A task force examining reparations for Black residents in California released its final report Thursday with more than 115 recommendations for how the state should compensate those harmed by slavery and “historical atrocities.”
Recommendations in the landmark report, comprised of more than 1,000 pages, include a formal apology on behalf of California to descendants of people enslaved in the United States and recommendations for reforms linked to health care, housing, education and criminal justice, among other areas.
The drafters of the report, which will be shared with the California State Legislature by July 1, hope it serves as a blueprint for future laws.
“We’re putting before the legislators in California the challenge to come up with a feasible way to address these issues over the years,” Don Tamaki, an attorney and task force member, told CNN. “To ignore them is to just invite not only the harm to continue, but to grow worse. We need to start this process.”
Tamaki said the task force members hope lawmakers commit to an effort that takes several years.
“These are harms that were literally centuries in the making,” said Tamaki. “So the repairs have to be long in the implementation.”
While the task force is recommending monetary compensation for those impacted, it did not provide a specific amount that should be paid. The amount should be determined by lawmakers, the task force said.
The task force hired a panel of experts, including economists, to calculate what Black Californians have endured. Through their formula, they determined that an eligible person could be owed up to an estimated $1.2 million.
In the case of monetary reparations, only those individuals who can demonstrate that they are the descendant of either an enslaved African American in the US or a free African American living in the US prior to 1900 should be eligible, the report says.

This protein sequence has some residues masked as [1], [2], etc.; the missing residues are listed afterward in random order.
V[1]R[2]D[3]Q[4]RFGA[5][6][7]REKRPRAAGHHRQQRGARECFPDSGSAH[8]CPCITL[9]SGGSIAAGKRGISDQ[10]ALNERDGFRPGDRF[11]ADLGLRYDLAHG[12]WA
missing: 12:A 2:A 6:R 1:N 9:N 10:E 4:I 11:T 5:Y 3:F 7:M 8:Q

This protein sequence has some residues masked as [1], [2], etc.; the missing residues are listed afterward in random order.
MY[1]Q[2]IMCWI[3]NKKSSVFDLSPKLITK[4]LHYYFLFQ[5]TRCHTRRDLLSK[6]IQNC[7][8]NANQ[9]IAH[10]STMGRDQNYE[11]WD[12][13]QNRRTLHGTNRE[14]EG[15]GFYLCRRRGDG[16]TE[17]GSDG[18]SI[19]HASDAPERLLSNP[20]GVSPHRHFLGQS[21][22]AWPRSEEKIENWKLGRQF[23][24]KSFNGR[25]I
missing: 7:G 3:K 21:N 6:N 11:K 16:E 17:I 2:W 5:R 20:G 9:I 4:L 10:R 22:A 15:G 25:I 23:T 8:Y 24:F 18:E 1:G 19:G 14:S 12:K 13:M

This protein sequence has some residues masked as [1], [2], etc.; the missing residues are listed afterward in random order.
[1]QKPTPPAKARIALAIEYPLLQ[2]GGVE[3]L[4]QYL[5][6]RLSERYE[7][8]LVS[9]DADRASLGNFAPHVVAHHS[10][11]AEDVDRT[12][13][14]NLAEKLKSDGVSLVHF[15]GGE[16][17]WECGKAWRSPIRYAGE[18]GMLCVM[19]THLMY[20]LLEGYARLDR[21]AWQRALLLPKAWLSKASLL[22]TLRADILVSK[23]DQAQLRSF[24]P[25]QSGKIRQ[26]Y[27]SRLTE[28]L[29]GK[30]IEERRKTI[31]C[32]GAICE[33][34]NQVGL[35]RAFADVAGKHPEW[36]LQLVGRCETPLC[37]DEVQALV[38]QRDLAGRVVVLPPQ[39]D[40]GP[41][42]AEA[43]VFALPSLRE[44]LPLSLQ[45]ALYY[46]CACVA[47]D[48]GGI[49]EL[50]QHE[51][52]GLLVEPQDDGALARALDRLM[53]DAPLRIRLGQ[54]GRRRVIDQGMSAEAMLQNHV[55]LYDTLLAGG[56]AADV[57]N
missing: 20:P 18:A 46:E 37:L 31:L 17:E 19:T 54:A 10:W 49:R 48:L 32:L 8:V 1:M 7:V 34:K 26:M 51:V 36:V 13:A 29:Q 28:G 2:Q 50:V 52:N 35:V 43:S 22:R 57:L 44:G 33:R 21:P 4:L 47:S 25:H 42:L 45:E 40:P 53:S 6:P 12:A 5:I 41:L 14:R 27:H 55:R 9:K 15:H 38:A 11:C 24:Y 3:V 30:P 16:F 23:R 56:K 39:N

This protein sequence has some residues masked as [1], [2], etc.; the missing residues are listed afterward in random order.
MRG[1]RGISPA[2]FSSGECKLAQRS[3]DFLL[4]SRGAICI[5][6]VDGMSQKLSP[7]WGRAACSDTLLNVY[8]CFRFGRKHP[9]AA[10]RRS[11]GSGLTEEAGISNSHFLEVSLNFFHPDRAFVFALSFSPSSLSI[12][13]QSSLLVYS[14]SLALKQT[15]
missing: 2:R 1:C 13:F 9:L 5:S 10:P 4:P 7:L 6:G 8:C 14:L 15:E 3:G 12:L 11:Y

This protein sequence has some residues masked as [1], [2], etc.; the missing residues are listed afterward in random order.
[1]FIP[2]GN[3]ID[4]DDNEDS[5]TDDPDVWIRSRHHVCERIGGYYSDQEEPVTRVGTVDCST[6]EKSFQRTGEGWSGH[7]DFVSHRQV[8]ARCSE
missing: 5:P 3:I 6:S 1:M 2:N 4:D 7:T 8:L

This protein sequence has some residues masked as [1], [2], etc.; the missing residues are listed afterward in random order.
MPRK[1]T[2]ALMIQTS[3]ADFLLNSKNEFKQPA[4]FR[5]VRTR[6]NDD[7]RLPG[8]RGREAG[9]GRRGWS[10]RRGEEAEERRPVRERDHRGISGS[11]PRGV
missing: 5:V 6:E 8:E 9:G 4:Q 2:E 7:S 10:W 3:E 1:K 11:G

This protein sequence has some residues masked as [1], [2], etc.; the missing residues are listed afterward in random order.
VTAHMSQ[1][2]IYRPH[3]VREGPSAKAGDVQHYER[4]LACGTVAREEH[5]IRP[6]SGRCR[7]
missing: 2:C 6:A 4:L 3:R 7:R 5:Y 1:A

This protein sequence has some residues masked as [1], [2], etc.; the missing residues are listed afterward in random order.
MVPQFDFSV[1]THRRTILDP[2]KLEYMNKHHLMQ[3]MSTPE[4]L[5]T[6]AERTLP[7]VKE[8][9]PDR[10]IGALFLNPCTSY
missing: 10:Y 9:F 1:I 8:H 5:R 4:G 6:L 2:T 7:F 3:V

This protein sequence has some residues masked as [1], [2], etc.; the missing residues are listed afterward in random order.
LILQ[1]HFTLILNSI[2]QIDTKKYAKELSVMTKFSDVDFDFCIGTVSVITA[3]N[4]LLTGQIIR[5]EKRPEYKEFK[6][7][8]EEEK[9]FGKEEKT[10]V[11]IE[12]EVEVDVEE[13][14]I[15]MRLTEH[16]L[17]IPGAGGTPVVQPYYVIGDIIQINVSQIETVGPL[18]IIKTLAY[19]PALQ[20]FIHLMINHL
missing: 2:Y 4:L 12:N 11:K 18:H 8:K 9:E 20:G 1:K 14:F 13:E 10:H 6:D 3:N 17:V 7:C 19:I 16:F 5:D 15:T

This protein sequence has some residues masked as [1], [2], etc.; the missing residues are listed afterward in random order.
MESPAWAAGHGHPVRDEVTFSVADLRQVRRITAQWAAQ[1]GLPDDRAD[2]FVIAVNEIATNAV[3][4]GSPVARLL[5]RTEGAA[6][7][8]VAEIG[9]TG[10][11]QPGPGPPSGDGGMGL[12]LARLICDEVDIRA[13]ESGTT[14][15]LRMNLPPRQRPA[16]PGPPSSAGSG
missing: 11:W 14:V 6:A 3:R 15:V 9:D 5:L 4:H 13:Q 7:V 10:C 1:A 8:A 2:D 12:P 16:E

The task force also included ways to calculate reparations due to health disparities, mass incarceration and over-policing, housing discrimination and devaluation of African American businesses, according to the report.
“No, it isn’t just about a check in the mail,” Tamaki said. “It’s about everything else that’s created the disparities that we’re seeing today.”
In addition to the recommendations, the document details hundreds of years of enslavement, “racial terror and legal segregation” and discrimination that Black people in California and across the country have experienced.
The full implementation of these proposals could cost billions of dollars, according to experts. But at this point, there is no guarantee that all or any of the proposals will be passed by the California Legislature and signed into law by the governor, nor is there a timetable.
“At its core, the task force’s finding is clear. Reparations for African Americans are appropriate. They are warranted. They are necessary. They are needed,” said California Attorney General Rob Bonta during Thursday’s final meeting. “It’s time for California to begin remedying the debilitating economic, educational, and health hardships uniquely experienced by African Americans – hardships we unequivocally know are the results of centuries of slavery and discrimination.”
During the public comment portion of Thursday’s meeting in Sacramento, speakers thanked task force members for their yearslong work, recalled memories and names of their ancestors and urged lawmakers to support the proposal.
Attendees also stood up and chanted “What do we want? Reparations! When do we want it? Now!”
The state’s Black population includes more than 2.5 million people.
The task force was created in 2020 after California Gov. Gavin Newsom signed a bill to establish the panel. Since then, the task force has held numerous public meetings, including more than 28 hours of public comments, and heard from 133 experts and witnesses.
Kamilah Moore, the chairperson of the panel, said she hopes their efforts reinvigorate the Black community to exercise “self-determination with a renewed spirit and energy that enables us to freely determine our political status and to pursue our economic social and cultural development.”
“We have been relegated to the bottom of the caste system in this country,” Moore said, noting that the final report also highlights the unjust treatment of other racial and ethnic groups in the state. “It is also my hope that the task force’s general efforts empowers these groups in their respective advocacy and ultimately strengthens the capacity for cross cultural allyship and movement building.”